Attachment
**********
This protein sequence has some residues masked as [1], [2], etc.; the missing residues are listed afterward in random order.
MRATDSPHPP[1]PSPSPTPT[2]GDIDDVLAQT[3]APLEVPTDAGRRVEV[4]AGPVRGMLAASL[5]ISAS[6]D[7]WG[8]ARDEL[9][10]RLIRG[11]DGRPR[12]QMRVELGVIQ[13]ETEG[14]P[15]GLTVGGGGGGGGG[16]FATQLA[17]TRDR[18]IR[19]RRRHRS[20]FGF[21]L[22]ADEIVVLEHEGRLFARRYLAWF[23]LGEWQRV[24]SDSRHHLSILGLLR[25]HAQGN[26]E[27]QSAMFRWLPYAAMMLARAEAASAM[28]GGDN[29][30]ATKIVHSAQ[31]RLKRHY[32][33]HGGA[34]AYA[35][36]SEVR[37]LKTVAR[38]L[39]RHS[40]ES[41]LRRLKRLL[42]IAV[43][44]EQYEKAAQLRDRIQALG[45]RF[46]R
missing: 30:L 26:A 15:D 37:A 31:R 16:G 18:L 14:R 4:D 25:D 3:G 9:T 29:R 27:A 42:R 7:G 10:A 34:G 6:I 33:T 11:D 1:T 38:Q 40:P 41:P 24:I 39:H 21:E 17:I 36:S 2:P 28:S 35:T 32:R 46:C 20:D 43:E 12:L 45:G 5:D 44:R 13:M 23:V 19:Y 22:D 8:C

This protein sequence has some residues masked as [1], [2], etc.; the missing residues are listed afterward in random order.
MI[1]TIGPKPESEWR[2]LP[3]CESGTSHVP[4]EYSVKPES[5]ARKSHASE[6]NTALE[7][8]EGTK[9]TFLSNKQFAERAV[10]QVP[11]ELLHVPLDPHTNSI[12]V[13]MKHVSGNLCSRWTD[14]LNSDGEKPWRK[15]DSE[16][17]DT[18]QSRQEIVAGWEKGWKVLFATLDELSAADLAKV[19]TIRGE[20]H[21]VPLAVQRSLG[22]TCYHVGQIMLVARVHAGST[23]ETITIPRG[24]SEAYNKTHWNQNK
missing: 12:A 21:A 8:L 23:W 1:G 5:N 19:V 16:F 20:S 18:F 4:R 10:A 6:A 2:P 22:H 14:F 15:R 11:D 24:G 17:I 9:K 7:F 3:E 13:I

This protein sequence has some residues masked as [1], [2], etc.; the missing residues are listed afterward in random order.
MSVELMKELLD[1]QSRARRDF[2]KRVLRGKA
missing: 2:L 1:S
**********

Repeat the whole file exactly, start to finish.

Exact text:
This protein sequence has some residues masked as [1], [2], etc.; the missing residues are listed afterward in random order.
MRATDSPHPP[1]PSPSPTPT[2]GDIDDVLAQT[3]APLEVPTDAGRRVEV[4]AGPVRGMLAASL[5]ISAS[6]D[7]WG[8]ARDEL[9][10]RLIRG[11]DGRPR[12]QMRVELGVIQ[13]ETEG[14]P[15]GLTVGGGGGGGGG[16]FATQLA[17]TRDR[18]IR[19]RRRHRS[20]FGF[21]L[22]ADEIVVLEHEGRLFARRYLAWF[23]LGEWQRV[24]SDSRHHLSILGLLR[25]HAQGN[26]E[27]QSAMFRWLPYAAMMLARAEAASAM[28]GGDN[29][30]ATKIVHSAQ[31]RLKRHY[32][33]HGGA[34]AYA[35][36]SEVR[37]LKTVAR[38]L[39]RHS[40]ES[41]LRRLKRLL[42]IAV[43][44]EQYEKAAQLRDRIQALG[45]RF[46]R
missing: 30:L 26:A 15:D 37:A 31:R 16:G 18:L 14:R 4:D 25:D 3:G 9:T 29:R 27:A 42:R 7:G 10:A 34:G 6:I 33:T 11:D 1:T 38:Q 40:P 41:P 24:I 39:H 21:E 17:I 36:S 2:P 28:S 35:T 32:R 46:C 20:D 43:E 12:L 45:G 5:D 44:R 13:M 23:V 19:Y 22:D 8:C

This protein sequence has some residues masked as [1], [2], etc.; the missing residues are listed afterward in random order.
MI[1]TIGPKPESEWR[2]LP[3]CESGTSHVP[4]EYSVKPES[5]ARKSHASE[6]NTALE[7][8]EGTK[9]TFLSNKQFAERAV[10]QVP[11]ELLHVPLDPHTNSI[12]V[13]MKHVSGNLCSRWTD[14]LNSDGEKPWRK[15]DSE[16][17]DT[18]QSRQEIVAGWEKGWKVLFATLDELSAADLAKV[19]TIRGE[20]H[21]VPLAVQRSLG[22]TCYHVGQIMLVARVHAGST[23]ETITIPRG[24]SEAYNKTHWNQNK
missing: 12:A 21:A 8:L 23:W 1:G 5:N 19:V 16:F 20:S 18:F 4:R 10:A 6:A 2:P 22:H 14:F 15:R 11:D 24:G 17:I 9:K 7:F 3:E 13:I

This protein sequence has some residues masked as [1], [2], etc.; the missing residues are listed afterward in random order.
MSVELMKELLD[1]QSRARRDF[2]KRVLRGKA
missing: 2:L 1:S